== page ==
Dear Younger Me, Don’t Abandon Orthodoxy

If I were to offer warnings to my early twenties self in a letter, it’d go something like this

Revisionist sexual ethics will be your biggest temptation. That’s because you truly love your gay friends. You want the best for them. Deep down you secretly have the feeling sex was designed for marriage between one man and one woman. But you don’t want to hurt your same-sex attracted friends. Plus you’ll dread the idea of going against the crowd. You will want to be affirmed as a good, well-liked person. The truth is your silence could cause more harm.

Simplicity in Preaching

I think I can say without exaggeration that every preacher should try to read J. C. Ryle’s Simplicity in Preaching.

“Try to use in all your sermons, as far as you can, simple words.” This doesn’t mean the preacher can only use words of one syllable or that he cannot teach important terms and definitions. Rather, it means we should avoid unexplained jargon and words that ordinary people never use (like “erudite” perhaps?!). Preachers must not try to impress the learned or fall back into preening seminary-speak. The application of this point will vary from congregation to congregation, but as a general rule Ryle is surely right: the more you use plan common words, the better.

Wisdom For Reading The Proverbs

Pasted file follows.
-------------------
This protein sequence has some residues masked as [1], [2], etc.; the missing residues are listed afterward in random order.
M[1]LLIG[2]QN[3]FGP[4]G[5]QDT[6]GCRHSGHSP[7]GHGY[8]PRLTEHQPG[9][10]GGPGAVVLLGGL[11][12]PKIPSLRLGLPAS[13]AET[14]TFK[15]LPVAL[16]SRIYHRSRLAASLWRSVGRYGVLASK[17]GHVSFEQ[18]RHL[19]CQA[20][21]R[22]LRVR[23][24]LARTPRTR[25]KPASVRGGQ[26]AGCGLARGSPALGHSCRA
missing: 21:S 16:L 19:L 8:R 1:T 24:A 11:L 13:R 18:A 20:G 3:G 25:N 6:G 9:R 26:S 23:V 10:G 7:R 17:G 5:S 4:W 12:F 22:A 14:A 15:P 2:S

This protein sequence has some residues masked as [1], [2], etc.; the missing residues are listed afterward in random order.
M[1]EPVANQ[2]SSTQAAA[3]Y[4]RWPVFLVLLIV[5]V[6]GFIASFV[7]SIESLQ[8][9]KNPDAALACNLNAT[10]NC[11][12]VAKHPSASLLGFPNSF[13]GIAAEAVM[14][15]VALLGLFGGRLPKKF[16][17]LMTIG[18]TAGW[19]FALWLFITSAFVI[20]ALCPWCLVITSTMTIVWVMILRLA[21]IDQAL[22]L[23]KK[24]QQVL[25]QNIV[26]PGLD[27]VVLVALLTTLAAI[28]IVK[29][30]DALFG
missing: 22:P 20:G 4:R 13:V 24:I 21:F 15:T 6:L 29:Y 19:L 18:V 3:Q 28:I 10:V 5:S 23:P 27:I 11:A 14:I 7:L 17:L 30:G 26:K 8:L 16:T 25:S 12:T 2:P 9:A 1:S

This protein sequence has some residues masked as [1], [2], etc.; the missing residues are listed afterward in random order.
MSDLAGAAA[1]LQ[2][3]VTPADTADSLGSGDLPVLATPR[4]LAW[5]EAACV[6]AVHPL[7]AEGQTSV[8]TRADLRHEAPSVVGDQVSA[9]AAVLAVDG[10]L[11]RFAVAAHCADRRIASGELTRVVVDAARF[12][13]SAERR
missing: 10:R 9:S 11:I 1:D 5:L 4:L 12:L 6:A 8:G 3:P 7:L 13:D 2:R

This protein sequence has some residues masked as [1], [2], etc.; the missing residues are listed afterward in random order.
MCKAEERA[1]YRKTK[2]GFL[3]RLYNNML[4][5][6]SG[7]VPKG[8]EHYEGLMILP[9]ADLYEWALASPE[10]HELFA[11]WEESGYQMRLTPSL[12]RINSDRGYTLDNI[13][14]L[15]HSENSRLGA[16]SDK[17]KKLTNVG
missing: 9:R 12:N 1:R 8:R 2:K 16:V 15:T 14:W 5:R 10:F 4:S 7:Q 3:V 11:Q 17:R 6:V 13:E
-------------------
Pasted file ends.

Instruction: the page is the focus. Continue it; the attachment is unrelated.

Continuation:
While knowing that the Proverbs are necessary for our spiritual growth in grace, here are seven tips on how to get the most out of reading Proverbs.

Proverbs is, at one level, a simple book to understand, and, at another level, a book that requires a great deal of spiritual discernment and wisdom. To get wisdom, we must read wisdom and we must pray for wisdom. As James tell us, “If any of you lacks wisdom, let him ask God who gives... Continue Reading

Why Remember?

Since God is the same yesterday, today, and forevermore, we can look to the faithfulness of God in the past to find courage to live humbly and faithfully in the present

“One of the primary texts about the importance of remembering God is Deuteronomy 8, which belongs to the larger context of the exodus event. In the face of Israelite slavery in the early chapters of Exodus, the promises God made to Abraham appear threatened (Gen. 15:13–16), resulting in a fundamental question about whether God can... Continue Reading

Are We “Saints” or “Aints?”

In some churches, one might hear older congregants talk of the "saints" and the "aints"

“After 47 years of being raised in a pious household, after 30 years of considering myself a born-again Christian, and after 18 years of being an ordained minister and getting to know my flock, I have come to the conclusion that me and every Bible-believing Christian I have ever met is an aint.”   In some churches... Continue Reading